Wiretaps, Bill C-30, and the Supreme Court

- April 13th, 2012

The first decision written by Canada’s newest Supreme Court judges was just released today. Justices  Michael J. Moldaver and Andromache Karakatsanis were named to the top court in Oct. 2011.

The unanimous  decision strips police of the power to authorize an emergency wiretap without a warrant, and gives Parliament a year to rewrite the legislation.  Interestingly, some of the concerns raised by the judges have already been addressed in the highly controversial Bill C-30. That’s the notorious legislation that spawned the @vikileaks and #tellviceverything Twitter campaigns. It was sent directly to committee after first reading over concerns it breached the privacy rights of Canadians – and after a very public outcry.

The draft legislation would ensure that police would have to report to Parliament on wiretaps used under 184.4of the criminal code, and ensure the person whose communication is intercepted is told within 90 days. Under the current 184.4 provision, those two things wouldn’t happen and someone whose phone was tapped under 184.4 might never know.

And apparently, the Liberals haven’t realized that Bill C-30 fixes some of the problems top court justices raised concerning 184.4, according to this press release:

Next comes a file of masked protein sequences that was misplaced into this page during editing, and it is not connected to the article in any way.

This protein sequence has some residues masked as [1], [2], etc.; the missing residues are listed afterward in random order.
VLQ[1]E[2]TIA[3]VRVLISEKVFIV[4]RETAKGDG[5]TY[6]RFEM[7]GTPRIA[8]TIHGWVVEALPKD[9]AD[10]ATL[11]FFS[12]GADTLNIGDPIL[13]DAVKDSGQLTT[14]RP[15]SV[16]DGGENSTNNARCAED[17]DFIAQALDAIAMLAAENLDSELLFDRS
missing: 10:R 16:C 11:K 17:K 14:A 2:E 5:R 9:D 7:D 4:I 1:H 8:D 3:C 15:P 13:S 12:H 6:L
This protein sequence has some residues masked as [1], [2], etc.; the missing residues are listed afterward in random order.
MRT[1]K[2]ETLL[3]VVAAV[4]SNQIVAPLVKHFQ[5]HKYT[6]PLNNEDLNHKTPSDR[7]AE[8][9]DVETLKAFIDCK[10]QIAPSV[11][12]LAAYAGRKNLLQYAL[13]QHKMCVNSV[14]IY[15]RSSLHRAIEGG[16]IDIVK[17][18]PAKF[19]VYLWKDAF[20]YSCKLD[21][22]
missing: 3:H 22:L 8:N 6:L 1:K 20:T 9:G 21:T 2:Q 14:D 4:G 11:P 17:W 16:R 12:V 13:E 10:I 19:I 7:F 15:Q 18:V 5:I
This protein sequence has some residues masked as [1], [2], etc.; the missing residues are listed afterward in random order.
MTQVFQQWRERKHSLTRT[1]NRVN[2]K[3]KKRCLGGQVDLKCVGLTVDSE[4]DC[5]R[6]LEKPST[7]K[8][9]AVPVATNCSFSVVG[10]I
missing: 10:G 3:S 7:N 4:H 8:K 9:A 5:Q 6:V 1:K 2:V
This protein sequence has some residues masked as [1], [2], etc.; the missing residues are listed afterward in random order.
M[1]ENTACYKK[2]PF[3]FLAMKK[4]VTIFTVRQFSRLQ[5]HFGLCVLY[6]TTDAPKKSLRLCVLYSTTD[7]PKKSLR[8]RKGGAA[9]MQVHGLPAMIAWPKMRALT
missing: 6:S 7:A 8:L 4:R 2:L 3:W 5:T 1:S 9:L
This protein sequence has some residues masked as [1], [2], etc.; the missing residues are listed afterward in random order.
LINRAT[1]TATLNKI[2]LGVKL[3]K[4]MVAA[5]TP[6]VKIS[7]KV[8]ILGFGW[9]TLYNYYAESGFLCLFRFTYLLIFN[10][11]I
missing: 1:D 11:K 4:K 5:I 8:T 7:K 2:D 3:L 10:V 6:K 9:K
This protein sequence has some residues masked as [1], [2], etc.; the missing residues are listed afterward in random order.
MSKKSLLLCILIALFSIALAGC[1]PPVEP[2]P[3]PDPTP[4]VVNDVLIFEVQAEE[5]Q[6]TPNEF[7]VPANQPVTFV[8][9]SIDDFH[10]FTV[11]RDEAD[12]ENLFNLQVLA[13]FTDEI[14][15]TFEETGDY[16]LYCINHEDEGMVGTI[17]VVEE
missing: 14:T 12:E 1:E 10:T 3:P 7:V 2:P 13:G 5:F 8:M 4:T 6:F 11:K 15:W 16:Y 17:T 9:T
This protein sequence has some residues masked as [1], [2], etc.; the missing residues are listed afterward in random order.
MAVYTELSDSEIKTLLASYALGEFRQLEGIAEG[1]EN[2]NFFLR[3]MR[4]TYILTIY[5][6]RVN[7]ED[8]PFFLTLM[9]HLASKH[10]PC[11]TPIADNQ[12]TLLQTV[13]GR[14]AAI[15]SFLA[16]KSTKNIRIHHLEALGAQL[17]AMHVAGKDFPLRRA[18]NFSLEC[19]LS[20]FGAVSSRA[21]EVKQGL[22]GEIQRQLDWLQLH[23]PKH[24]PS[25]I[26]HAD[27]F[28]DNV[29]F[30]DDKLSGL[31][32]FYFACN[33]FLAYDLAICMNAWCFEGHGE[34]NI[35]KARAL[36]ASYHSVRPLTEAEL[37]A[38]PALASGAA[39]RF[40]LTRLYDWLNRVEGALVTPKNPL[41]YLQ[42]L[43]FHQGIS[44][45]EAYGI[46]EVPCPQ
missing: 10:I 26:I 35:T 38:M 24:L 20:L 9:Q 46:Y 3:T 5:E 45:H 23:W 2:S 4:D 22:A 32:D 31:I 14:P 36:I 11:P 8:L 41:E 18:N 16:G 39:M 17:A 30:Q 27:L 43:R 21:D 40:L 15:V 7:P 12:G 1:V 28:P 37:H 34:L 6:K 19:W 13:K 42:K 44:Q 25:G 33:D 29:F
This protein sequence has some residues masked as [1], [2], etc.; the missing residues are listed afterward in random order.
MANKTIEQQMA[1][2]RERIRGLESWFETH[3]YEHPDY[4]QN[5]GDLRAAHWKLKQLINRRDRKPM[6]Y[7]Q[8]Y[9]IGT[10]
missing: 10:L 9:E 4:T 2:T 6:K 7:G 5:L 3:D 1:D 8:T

Liberal Public Safety critic Francis Scarpaleggia made the following statement today on the Supreme Court of Canada’s decision to strike down a law that allows police to tap telephones without a warrant in an emergency:

“The Supreme Court’s decision sends a signal, and a warning, to the Harper government in relation to its recently-introduced on-line surveillance legislation, Bill C-30.

In essence, the Court has said in today’s decision that it considers Canadians’ privacy rights to be sacrosanct, and that the government must properly protect these rights, including in regard to warrantless access to internet subscriber information.”

 

 

Categories: Government, Liberals, Public Safety, Social issues

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